Lake Forest Park and Ridgecrest removed from closure consideration list

Saturday, June 15, 2024

A map from the Shoreline school district website shows the current nine elementary school boundaries 

By Oliver Moffat

At the June 6, 2024 School Capacity Review and Closure Consideration meeting, the task force voted to remove Lake Forest Park elementary and Ridgecrest elementary schools from the list of schools that may be recommend to the school board for closure in 2025.

In an email, the school district said Lake Forest Park and Ridgecrest were removed from closure consideration because:

  • Lake Forest Park Elementary School: Lake Forest Park serves a relatively diverse population and a large number of families supported by subsidized housing, including families who speak English as a second language. Closure of this school would also have a relatively greater impact on middle school enrollment patterns and other schools during a boundary process.
  • Ridgecrest Elementary School: Ridgecrest serves a diverse population of students and receives federal funding to allow all students to receive free meals through the Community Eligibility Provision. Closure of this school would also have a relatively greater impact on middle school enrollment patterns and other schools during a boundary process.

The task force previously removed Briarcrest, Cascade K-8, Meridian Park, and Parkwood from closure consideration. 

There are four schools left that may be considered for closure: Brookside, Echo Lake, Highland Terrace and Syre.

Like school districts across the state, Shoreline is facing budget shortfalls and dwindling enrollment. But unlike other districts the district assembled the task force to make a closure recommendation.

The final decision on whether to close a school and if so, which one, will be entirely up to the elected School Board and Superintendent Dr. Susana Reyes.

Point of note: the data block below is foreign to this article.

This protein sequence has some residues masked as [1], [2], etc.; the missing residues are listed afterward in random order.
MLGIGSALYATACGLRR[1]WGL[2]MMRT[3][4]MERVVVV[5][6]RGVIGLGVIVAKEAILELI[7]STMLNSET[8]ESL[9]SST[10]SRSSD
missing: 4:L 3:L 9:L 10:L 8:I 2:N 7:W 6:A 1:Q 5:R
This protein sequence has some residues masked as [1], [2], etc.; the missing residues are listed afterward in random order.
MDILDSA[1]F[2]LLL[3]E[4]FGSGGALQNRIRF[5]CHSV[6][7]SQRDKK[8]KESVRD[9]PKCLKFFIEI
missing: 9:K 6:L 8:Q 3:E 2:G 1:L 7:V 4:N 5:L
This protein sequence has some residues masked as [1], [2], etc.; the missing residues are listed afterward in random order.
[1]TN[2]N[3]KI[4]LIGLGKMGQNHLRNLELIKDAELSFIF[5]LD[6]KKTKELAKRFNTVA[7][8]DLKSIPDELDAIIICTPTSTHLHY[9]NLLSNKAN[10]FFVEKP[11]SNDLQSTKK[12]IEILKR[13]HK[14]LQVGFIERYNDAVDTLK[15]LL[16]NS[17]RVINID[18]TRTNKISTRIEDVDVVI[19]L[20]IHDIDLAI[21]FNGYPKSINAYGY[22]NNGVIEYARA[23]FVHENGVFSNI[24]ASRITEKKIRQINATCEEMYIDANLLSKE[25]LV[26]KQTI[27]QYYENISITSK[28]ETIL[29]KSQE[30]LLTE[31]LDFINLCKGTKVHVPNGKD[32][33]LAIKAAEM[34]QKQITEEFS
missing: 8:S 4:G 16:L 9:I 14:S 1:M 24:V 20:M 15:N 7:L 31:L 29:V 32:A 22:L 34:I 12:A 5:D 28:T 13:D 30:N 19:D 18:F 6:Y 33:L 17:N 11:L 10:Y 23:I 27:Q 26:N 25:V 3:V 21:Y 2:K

The closure decision and any new school boundaries is expected to be finalized in time for Kindergarten open enrollment in January of 2025.

Information on the School Capacity Review and Closure Consideration task force and how to attend a school board meeting and submit public comment is available on the district’s website.


Anonymous,  June 16, 2024 at 9:04 AM  

What a mess

Alfred Frates,  June 16, 2024 at 7:52 PM  

With rezoning and the influx of families in the years to come I hope these properties are not sold. I also hope our School Board and Director spend more time in Olympia. The School Board Day is not enough- testify for more money and share your words here. Finally, Arts and Libraries and Nurses should not be cut.

Anonymous,  June 16, 2024 at 9:51 PM  

What can people living in the Shoreline School District do to prevent this? Are there any levies being considered? I watched something similar happen in my hometown, and it saddens me to see it happening here too. The schools that closed never reopened.

Anonymous,  June 24, 2024 at 11:26 AM  

Close Meridian Park! Send the students a little way north and sought to Echo Lake and Parkwood! Common sense - to stop kids crossing 175th!

Anonymous,  June 26, 2024 at 6:57 PM  

The Shoreline School District’s General Fund is not in dire straits, and as more families move to the region in the next decade more funding will come from the State organically. The District should take a longer-term approach to restoring the General Fund balance, rather than the drastic measure of closing a school. All of the elementary schools have strong family and community engagement, strong PTAs, and diverse staff and student populations. Closing a school and redrawing most, if not all, the attendance area boundaries places the entire burden of this problem on the students and staff within the District. None of the elementary schools have the excess classroom space to absorb half the population of a closed school without drastically increasing class sizes, except Meridian Park and Brookside, so the hypothetical scenario that the District presented where closing School A would result in decreased class sizes at School B doesn’t seem possible. Finally, while the Task Force has identified socioeconomic factors and special educational programs as factors to consider, all of the elementary schools are comparable in these respects, so closing any one school would negatively impact a large group of disadvantaged students regardless of what school the District ultimately decided to close.

Anonymous,  June 26, 2024 at 7:08 PM  

The District stated in their FAQs that it would retain the property and building for any school that is closed, so building maintenance costs will not be reduced by closing one of the schools. If the District must continue to maintain all their properties, why not just keep all of them open for instruction? Even the worst-case growth scenario presented by the demographer shows the student population growing at all of the elementary schools over the next few years. This is an inadequate funding (at the State and Federal level) problem rather than an excess capacity problem.

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